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Richard Plantagenet

In the year 1720 I waited on the late Lord Heneage, Earl of Winchelsea at Eastwell-house, and found him sitting with the register book of the parish of Eastwell lying open before him. He told me, that he had been looking there to see who of his own family were mentioned in it. “But” says he, “I have a curiosity here to shew you.” And then shewed me (& I immediately transcribed it into my almanack):

Rychard Plantagenet was buryed on the 22 daye of December, anno ut supra. Ex registro de Eastwell, sub anno 1550.

This is all the register mentions of him, so that we cannot say whether he was buried in the church or the churchyard; nor is there now any other memorial of him, except the tradition in the family, & some little marks on the place where his house stood. The story, my lord told me, was:

When Sir Thomas Moyle built Eastwell-house he observed his chief bricklayer, whenever he left off work, retired with a book. Sir Thomas had a curiosity to know what book the man read; but was some time before he could discover it; he still putting the book up if any one came toward him. However, at last, Sir Thomas surprised him, & snatched the book from him, & looking into it, found it to be Latin. Hereupon he examined him, & finding he pretty well understood that language, he enquired, how he came by his learning? Hereupon the man told him, as he had been a good master to him, he would venture to trust him with a secret he had never before revealed to any one. He then informed him.

I was, said he, brought up at my nurse’s house (whom I took for my mother) till I was seven years old. Then a gentleman, whom I did not know, took me from thence, and carried me to a private school in Leicestershire

That he was boarded with a Latin Schoolmaster, without knowing who his parents were, till he was fifteen or sixteen years old, only a gentleman (who took occasion to acquaint him he was no relation to him) came once a quarter, & paid for his board, and took care to see that he wanted nothing. And one day, this gentleman took him & carried him to a fine, great house, where he passed through several stately rooms, in one of which he left him, bidding him stay there.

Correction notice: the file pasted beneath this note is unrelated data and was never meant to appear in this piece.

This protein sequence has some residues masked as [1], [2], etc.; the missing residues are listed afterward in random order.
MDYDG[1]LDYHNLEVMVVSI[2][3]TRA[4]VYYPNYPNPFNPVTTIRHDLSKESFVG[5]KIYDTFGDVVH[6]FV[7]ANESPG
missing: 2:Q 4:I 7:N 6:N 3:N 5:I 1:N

Then a man finely drest, with a star and garter, came to him, asked him some questions, talked kindly to him, & gave him some money. Then the ’forementioned gentleman returned, and conducted him back to his school.

Some time after the same gentleman came to him again, with a horse and proper accoutrements, & told him, he must make a journey with him into the country. They went into Leicestershire, & came to Bosworth Field; and he was carried to King Richard III’s Tent. The King embraced him, & told him he was his son. But, child, says he, to-morrow I must fight for my crown. And, assure yourself, if I lose that, I will lose my life too: but I hope to preserve both. Do you stand in such a place (directing him to a particular place) where you may see the battle, out of danger. And, when I have gained the victory, come to me, I will then own you to be mine, & take care of you. But, if I should be so unfortunate as to lose the battel, then shift as well as you can, & take care to let no body know that I am your father; for no mercy will be shewed to any one so related to me. Then the king gave him a purse of gold and dismissed him.

He followed the king’s directions. And, when he saw that the battle was lost & the king killed, he hasted to London, sold his horse, & fine cloaths, &, the better to conceal himself from all suspition of being the son to a king, & that he might have means to live by his honest labour, he put himself apprentice to a bricklayer. But, having a competent skill in the Latin tongue, he was unwilling to lose it., and having an inclination also to reading, & no delight in the conversation of those he was obliged to work with, he generally spent all the time he had to spare in reading by himself.

Part of a letter written by Dr. Thomas Brett on 1st September 1733 to his brother William. The only recorded reference to Richard Plantagenet.

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